A digital skills charity has launched a new partnership with a communications giant to help make more extracurricular computing science activities available to young people across Scotland.
BT will work the Digital Xtra Fund, which is backed by the Scottish Government, and is calling on other businesses to follow suit.
The fund supports activities aimed at encouraging young people to better understand the rapidly expanding digital technology industry and the employment opportunities available.
It aims to foster the next generation of digital makers and teach them the skills they need to succeed in the workplaces of the future.
Activities are primarily aimed at young people not previously engaged in digital technologies - especially girls and young women - or areas where there is currently a lack of resources or understanding around digital tech..
The fund was launched in May 2016 by the Scottish Government, in partnership with public and private sector bodies including Skills Development Scotland, Highlands and Islands Enterprise and ScotlandIS, to act as a pivot point between the private and public sector in order to more efficiently support digital skills activities for young people and help communicate career pathways. It was spun out as an independent charity in March 2017.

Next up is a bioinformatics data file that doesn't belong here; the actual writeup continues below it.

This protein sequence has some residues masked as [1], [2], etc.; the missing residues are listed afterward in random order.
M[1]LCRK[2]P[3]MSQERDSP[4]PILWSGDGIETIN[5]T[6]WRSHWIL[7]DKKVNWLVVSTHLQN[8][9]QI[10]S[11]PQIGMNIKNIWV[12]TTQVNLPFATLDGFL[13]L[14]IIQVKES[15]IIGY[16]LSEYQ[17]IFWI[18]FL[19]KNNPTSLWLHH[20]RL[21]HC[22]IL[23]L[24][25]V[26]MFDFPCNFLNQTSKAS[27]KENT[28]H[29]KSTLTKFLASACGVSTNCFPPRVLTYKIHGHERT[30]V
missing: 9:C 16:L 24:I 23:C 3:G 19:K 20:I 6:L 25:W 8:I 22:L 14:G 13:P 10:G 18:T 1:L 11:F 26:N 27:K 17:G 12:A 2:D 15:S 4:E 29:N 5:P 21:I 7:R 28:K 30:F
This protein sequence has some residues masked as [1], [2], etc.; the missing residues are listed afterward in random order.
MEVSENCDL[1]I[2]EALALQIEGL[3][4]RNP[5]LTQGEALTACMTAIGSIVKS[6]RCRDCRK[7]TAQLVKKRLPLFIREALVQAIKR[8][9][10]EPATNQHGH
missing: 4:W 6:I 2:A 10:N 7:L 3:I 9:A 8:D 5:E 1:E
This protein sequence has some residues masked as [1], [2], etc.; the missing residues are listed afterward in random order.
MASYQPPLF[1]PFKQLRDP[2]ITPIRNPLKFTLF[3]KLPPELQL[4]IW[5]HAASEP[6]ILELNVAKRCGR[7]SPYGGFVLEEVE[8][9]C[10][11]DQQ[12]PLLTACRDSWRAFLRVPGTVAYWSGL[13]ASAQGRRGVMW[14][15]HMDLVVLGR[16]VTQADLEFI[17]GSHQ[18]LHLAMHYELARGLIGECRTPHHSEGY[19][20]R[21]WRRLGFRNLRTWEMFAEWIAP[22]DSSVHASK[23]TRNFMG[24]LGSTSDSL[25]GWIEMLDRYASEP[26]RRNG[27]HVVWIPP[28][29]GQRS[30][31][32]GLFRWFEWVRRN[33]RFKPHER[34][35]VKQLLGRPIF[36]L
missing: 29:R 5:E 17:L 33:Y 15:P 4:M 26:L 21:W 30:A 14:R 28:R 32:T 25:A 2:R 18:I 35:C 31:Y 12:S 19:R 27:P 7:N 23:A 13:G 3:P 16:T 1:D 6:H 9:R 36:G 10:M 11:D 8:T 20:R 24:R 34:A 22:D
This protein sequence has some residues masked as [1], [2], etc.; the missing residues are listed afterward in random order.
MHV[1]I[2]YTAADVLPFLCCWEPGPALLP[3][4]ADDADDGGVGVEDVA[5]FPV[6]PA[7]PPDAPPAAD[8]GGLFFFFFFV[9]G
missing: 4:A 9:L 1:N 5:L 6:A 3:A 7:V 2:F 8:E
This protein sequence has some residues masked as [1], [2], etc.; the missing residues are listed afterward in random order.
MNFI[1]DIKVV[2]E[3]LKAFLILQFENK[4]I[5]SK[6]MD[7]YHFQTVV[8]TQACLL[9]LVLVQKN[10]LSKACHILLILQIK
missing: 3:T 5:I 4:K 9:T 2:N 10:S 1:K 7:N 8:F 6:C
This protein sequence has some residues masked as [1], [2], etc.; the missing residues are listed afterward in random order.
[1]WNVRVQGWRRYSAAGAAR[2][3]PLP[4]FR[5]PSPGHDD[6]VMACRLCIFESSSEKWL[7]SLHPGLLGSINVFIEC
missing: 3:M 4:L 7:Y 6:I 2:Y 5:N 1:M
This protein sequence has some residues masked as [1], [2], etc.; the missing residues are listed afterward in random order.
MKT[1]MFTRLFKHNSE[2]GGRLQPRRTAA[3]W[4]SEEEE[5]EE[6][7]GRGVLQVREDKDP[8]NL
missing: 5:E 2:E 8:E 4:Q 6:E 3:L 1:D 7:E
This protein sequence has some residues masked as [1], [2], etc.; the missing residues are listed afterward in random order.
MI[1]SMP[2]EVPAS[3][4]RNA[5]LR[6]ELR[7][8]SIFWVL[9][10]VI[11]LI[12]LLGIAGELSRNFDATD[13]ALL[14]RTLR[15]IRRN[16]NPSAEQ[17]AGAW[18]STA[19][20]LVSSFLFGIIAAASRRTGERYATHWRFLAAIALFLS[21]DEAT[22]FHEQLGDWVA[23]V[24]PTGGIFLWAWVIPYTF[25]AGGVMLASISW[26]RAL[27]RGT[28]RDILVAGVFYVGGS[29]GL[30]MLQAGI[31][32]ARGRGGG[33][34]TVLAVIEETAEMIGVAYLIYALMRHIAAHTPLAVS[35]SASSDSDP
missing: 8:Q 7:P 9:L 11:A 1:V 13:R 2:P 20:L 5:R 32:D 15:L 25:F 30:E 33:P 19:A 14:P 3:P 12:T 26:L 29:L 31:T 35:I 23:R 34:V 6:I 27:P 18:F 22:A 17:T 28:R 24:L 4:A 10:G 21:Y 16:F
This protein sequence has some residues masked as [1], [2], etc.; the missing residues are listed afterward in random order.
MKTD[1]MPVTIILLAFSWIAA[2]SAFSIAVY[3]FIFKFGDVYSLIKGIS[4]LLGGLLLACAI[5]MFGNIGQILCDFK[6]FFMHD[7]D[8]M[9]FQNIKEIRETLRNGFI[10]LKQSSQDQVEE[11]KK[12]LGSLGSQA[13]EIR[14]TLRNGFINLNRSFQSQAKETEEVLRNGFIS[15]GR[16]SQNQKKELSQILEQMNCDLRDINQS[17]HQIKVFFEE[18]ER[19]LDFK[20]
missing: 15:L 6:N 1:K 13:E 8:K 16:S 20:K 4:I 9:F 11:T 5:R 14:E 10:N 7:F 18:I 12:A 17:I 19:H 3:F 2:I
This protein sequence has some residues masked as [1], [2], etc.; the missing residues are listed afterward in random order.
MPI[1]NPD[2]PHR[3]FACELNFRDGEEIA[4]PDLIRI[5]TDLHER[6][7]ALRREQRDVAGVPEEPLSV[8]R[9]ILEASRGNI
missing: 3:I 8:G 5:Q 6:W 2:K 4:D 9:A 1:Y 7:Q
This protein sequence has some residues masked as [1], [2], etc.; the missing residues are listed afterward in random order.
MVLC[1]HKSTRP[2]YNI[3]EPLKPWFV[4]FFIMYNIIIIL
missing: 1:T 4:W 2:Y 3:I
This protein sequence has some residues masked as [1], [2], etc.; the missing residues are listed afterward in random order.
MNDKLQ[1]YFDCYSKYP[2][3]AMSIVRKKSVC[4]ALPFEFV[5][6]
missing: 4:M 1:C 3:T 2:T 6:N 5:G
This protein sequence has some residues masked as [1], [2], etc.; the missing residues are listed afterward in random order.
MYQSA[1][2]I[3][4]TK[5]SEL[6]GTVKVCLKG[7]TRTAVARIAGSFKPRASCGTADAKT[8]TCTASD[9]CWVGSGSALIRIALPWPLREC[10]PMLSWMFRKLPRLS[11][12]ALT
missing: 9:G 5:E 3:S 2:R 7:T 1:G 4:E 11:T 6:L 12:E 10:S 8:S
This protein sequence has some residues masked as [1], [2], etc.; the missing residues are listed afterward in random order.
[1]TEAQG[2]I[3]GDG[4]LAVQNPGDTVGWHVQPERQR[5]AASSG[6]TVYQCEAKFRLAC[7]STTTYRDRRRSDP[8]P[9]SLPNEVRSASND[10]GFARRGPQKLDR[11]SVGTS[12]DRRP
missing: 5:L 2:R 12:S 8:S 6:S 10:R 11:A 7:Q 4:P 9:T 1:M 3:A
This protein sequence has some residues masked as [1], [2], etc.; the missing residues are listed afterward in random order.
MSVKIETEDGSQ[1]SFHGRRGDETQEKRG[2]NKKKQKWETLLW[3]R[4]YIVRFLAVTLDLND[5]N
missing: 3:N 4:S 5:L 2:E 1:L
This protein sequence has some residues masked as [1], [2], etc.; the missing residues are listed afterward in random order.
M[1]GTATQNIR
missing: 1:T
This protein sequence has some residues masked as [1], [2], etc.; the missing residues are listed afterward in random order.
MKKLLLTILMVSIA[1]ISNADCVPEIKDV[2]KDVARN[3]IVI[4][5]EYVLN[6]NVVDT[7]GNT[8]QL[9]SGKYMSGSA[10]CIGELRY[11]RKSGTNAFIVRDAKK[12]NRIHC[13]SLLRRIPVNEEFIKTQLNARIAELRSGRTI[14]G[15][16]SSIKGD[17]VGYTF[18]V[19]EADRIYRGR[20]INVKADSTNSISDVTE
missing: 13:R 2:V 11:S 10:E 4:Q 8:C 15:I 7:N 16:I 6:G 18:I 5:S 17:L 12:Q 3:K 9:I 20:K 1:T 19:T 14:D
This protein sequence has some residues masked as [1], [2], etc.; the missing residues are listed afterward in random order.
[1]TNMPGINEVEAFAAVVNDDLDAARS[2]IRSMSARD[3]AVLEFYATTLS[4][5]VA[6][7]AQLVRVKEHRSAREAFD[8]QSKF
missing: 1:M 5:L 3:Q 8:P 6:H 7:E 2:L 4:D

Minister for further education Shirley-Anne Somerville said: “The Digital Xtra Fund is a new and innovative approach bringing the public and private sector together in a coordinated way to support digital skills for young people.
“It is critical that industry also gets behind this joined up approach and supports the Digital Xtra Fund to ensure every young person in Scotland has the opportunity to understand and create with digital technologies, as well as appreciate the future opportunities these skills will provide. Only through partnership and collaboration can we effectively increase the quantity, and importantly the quality, of digitally creative experiences for all young people.”
Brendan Dick, director of BT Scotland, said: “We recognise the importance of a joined-up approach within industry to address the digital skills gap and the role the Digital Xtra Fund plays in coordinating this. It needs the support and financial backing of industry in order for it to have maximum impact and reach as many young people as possible. This is a real opportunity for Scotland’s companies to come together and be part of the solution to the digital skills gap.”
Support of companies like BT will ensure the fund’s sustainability. Other firms have also signed up, including Be Positive and Edge Testing.
Kraig Brown, development manager at the Digital Xtra Fund, said: “Speaking with companies across various sectors, I often hear, ‘Yes, digital skills are hugely important in our sector, but what can we do with limited time and resources’. This unfortunately leads to peaks and troughs in support and varying levels of activity provision across the country.
“I encourage any business that understands the importance of digital skills for young people and the value of a coordinated approach to partner with the Fund.”
Last year the fund supported 22 projects across Scotland, engaging 15,000 young people. Applications for the most recent funding round, the first as an independent charity, closed on 1 September.
Digital Xtra Fund is now establishing a 2018/19 funding round and is looking partner with like-minded individuals and businesses who are also keen to increase the availability of extracurricular computing activities for young people.